On the usefulness of measuring things

There’s something about management thinkers and measuring things. They just can’t get enough of it. They have a congenital need to count stuff. In fact, they just don’t seem to be able to get through the day without quantifying something. But there’s a reason for that. It’s because they’re right. Continue reading

Developing an academic workload model

I wrote recently about the benefits – and challenges – of developing academic workload models within higher education institutions. Somebody asked me subsequently what a workload model could look like in practice, so I drew them the diagram below. I’ll be the first to admit that it’s not pretty, but it does hopefully give an indication of how such a model could be developed and what information it could provide.

Workload Model

Just click on the image to get a PDF version. And if you’d like to know more or to discuss how workload modelling could help your institution, please do feel free to get in touch.

Measurement is good, but measurement plus action is better

Finding ways to measure your organisation’s performance is important. It gives you valuable information on what is happening, what is working and what is not. But measurement is only the first step. It is what you do with the information that can make all the difference. Continue reading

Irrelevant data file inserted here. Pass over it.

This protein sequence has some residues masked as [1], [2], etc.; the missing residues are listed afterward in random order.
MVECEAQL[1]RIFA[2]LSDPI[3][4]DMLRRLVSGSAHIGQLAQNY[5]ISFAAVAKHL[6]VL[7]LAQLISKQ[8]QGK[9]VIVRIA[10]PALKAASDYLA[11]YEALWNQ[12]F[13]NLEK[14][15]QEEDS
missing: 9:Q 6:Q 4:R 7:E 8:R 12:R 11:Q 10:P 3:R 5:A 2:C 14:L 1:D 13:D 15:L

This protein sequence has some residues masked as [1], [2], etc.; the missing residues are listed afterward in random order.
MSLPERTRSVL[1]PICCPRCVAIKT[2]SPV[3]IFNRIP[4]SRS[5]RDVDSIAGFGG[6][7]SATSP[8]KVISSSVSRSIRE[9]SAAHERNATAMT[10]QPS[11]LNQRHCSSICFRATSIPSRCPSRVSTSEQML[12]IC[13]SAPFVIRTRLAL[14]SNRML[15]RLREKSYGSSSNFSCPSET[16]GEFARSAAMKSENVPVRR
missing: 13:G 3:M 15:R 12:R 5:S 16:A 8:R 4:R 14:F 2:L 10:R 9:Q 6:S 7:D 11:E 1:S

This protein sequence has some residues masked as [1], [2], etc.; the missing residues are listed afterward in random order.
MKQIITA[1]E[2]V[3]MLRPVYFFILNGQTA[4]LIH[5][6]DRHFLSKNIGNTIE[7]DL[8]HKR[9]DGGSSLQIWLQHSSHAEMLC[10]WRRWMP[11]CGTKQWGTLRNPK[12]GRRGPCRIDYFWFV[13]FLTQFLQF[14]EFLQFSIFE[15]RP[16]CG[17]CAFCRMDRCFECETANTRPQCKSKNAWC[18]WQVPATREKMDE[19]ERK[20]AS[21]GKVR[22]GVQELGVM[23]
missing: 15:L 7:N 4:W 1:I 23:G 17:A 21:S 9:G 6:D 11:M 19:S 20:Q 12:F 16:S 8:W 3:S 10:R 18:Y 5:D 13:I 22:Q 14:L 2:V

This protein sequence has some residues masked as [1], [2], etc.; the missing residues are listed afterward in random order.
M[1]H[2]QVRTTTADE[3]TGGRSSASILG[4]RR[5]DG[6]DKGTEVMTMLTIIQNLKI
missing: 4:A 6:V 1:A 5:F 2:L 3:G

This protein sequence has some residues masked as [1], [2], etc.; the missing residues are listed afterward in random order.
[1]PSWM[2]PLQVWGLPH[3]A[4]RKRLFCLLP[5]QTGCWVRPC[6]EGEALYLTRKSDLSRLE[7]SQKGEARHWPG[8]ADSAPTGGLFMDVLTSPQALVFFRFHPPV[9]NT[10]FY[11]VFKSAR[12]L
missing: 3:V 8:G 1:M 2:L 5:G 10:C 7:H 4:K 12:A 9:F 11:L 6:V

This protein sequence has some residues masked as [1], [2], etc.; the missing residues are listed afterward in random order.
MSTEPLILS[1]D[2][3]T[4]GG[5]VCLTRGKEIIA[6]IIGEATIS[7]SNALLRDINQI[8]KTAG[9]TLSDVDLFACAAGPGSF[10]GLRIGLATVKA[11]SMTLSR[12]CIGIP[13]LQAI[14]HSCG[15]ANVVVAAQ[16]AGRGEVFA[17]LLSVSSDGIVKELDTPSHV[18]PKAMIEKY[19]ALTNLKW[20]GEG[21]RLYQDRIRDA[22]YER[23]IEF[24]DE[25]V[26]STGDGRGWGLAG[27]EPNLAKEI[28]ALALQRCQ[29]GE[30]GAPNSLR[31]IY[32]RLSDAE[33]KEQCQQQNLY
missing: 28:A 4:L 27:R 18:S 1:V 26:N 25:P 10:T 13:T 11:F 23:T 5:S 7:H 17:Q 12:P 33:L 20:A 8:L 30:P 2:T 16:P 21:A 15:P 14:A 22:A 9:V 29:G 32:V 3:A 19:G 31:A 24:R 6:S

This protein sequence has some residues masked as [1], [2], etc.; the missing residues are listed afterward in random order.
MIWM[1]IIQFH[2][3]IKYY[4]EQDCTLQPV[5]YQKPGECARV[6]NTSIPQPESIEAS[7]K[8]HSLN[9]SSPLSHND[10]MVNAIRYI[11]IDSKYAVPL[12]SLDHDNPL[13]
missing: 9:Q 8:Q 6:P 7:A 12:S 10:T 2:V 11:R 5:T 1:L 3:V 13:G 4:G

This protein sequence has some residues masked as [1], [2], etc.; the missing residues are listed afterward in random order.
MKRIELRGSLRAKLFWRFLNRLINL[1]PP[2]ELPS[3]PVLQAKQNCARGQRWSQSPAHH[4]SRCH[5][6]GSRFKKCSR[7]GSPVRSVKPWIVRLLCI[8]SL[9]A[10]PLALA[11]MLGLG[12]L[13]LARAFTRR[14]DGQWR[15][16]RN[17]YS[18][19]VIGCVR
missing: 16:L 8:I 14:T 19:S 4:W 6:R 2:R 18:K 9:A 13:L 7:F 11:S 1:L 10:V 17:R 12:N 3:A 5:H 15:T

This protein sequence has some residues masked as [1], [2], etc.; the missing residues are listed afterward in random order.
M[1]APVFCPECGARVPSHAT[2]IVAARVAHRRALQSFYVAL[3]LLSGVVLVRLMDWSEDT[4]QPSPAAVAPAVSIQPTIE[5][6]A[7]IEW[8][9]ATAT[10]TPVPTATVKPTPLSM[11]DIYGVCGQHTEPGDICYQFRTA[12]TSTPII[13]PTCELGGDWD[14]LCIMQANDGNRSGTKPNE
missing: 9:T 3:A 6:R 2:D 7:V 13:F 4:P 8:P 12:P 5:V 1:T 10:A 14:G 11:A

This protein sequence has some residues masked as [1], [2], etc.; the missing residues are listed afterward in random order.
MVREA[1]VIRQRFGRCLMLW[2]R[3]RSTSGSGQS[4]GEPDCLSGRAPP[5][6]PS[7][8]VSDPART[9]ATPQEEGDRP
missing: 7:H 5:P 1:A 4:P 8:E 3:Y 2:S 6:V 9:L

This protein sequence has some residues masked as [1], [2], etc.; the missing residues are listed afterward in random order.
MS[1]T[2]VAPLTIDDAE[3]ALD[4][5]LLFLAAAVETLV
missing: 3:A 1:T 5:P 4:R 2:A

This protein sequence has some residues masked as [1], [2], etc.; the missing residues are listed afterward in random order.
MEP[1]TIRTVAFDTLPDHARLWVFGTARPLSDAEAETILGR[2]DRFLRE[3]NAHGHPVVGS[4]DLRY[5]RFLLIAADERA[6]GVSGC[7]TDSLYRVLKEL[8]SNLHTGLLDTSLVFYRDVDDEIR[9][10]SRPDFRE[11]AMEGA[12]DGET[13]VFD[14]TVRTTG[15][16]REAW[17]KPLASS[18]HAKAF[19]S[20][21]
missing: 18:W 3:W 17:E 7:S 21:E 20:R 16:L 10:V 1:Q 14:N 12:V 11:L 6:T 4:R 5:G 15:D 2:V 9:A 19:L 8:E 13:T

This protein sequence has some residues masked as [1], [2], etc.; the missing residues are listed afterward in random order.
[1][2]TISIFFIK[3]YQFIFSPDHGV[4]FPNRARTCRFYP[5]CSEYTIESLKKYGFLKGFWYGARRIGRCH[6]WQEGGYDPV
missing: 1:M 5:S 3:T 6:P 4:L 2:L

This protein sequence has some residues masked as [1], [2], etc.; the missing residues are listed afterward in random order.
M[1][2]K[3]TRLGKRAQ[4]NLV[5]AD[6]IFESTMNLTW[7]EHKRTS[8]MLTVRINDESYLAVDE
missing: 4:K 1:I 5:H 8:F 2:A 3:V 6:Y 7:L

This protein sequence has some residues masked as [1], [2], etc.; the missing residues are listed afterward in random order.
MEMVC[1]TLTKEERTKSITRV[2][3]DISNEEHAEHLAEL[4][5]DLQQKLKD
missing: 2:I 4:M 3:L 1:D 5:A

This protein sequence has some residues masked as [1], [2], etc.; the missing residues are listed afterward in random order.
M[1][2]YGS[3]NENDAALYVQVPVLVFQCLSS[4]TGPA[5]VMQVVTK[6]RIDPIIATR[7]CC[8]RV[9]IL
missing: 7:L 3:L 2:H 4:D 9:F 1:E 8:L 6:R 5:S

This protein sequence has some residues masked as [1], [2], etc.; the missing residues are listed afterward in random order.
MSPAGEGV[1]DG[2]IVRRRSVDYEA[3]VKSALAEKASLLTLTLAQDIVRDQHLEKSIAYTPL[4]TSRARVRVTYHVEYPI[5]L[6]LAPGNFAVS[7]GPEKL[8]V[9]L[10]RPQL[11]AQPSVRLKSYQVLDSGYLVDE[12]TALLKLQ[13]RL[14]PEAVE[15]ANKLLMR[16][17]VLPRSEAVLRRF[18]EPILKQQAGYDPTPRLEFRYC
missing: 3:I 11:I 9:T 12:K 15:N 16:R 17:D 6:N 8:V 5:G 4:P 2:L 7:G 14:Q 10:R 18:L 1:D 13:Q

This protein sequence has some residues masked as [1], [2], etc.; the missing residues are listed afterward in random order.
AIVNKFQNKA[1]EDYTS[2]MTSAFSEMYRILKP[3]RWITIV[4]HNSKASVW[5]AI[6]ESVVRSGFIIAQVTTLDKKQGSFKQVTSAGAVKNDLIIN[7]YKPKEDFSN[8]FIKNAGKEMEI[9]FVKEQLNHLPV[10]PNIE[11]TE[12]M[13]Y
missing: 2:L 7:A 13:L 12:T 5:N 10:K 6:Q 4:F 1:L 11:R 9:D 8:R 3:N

Designing effective performance measures

I have spent the last couple of weeks immersed in all sorts of performance measures. Some have been good, some have been less good and others have been inspired. So while the thoughts are still fresh in my mind, here are some tips on how to develop performance measures for your organisation that will really make a difference. Continue reading

Building resilient public services

At the annual conference of the Chartered Institute of Public Finance and Accountancy (CIPFA) last week, Amyas Morse, the head of the National Audit Office, called on the government to explain how it will respond to failing public services in the new environment of increased competition and spending restraint. Continue reading